The Howling (Special Edition)
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From the director of Gremlins and Piranha comes the ultimate masterpiece of primal terror. Filled with edge-of-your-seat suspense, "genuine thrills [and] amazing special effects" (Us), this riveting werewolf tale sinks its teeth into your deepest fears and never lets go! Severely traumatized by a near-fatal encounter with a serial killer, TV newscaster Karen White (Dee Wallace) takes time off at a secluded retreat called "the Colony." But when, after nights of being tormented by bestial, bloodcurdling cries, Karen ventures into the woods seeking answers, she makes a terrifying discovery. Now she must fight not only for her life but for her soul!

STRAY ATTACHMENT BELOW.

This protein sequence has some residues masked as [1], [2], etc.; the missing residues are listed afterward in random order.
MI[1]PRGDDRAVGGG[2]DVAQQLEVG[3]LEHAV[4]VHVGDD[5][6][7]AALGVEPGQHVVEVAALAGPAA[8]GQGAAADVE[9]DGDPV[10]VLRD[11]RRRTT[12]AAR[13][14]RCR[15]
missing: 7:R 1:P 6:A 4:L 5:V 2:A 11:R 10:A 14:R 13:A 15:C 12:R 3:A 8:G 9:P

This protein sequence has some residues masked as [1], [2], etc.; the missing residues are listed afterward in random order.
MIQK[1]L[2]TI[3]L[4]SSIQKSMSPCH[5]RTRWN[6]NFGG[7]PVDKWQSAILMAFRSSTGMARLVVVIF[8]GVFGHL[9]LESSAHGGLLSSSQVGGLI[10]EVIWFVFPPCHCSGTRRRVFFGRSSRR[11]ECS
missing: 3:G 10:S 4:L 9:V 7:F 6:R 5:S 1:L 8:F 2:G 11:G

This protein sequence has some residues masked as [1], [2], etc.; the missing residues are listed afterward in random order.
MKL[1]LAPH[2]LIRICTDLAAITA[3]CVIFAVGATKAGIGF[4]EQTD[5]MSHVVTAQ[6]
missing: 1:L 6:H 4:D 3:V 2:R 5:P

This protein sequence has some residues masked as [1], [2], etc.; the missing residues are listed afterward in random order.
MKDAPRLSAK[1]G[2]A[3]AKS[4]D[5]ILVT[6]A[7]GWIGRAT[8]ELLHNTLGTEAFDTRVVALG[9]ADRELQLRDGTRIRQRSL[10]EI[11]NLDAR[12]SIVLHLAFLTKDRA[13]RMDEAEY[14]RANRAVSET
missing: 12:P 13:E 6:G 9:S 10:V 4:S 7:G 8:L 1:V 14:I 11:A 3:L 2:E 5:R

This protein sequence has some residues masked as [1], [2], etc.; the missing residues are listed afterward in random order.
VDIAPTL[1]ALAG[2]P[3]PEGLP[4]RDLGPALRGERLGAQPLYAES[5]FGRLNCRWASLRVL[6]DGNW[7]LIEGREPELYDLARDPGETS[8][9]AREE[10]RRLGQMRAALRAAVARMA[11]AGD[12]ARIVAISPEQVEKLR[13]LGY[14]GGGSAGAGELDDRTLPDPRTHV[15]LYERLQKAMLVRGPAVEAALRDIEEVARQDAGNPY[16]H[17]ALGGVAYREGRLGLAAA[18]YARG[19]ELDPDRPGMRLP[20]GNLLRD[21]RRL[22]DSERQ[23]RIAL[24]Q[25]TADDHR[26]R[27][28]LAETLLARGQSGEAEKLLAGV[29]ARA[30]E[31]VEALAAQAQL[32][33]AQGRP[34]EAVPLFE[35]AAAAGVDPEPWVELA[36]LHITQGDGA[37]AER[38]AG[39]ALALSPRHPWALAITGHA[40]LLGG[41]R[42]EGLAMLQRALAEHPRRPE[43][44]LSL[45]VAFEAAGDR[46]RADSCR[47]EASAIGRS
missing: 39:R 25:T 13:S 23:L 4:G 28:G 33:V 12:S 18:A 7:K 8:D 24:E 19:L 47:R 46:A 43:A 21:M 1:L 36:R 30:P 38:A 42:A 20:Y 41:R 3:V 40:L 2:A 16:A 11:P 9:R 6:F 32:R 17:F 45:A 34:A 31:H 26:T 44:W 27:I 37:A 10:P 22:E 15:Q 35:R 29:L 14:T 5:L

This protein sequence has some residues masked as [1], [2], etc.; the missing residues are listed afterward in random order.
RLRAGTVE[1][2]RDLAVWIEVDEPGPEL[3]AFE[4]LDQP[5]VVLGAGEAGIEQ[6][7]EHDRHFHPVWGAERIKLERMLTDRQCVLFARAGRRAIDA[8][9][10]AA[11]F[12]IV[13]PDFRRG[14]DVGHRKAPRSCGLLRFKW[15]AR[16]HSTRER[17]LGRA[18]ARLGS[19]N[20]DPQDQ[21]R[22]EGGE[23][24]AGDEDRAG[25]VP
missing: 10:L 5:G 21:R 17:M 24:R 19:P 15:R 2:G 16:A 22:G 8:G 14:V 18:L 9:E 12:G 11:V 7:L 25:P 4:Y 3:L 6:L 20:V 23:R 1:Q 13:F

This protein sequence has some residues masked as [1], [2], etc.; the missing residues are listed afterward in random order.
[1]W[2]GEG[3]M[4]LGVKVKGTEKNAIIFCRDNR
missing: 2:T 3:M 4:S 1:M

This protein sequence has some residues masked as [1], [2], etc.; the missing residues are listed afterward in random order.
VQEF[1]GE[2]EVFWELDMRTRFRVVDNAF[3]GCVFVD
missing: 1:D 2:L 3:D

- "Unleashing the Beast": all-new documentary
- "Making a Monster Movie: Inside The Howling" featurette
- Deleted scenes
- Outtakes and more
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However, the main subtext of the movie revolves around the theme of a psychiatrist who, himself being infected with lycantrophia, encourages others infected with the disease to suppress their hunger for human flesh and blend in with the community for the sake of their survival while encouraging them not to suppress what he considers to be natural human sexual desires which he believes constitutes a normal part of the libido, until the heroine, played by Dee Wallace Stone (the lead character who plays the part of mom in Steven Spielberg's classic E.T.), is infected with the disease and attempts to demonstrate to the rest of the world that the unrestrained indulgence of sexual cravings subtly deprives decent human beings of a well principled life based of morals by transforming into a werewolf before a live television newscast.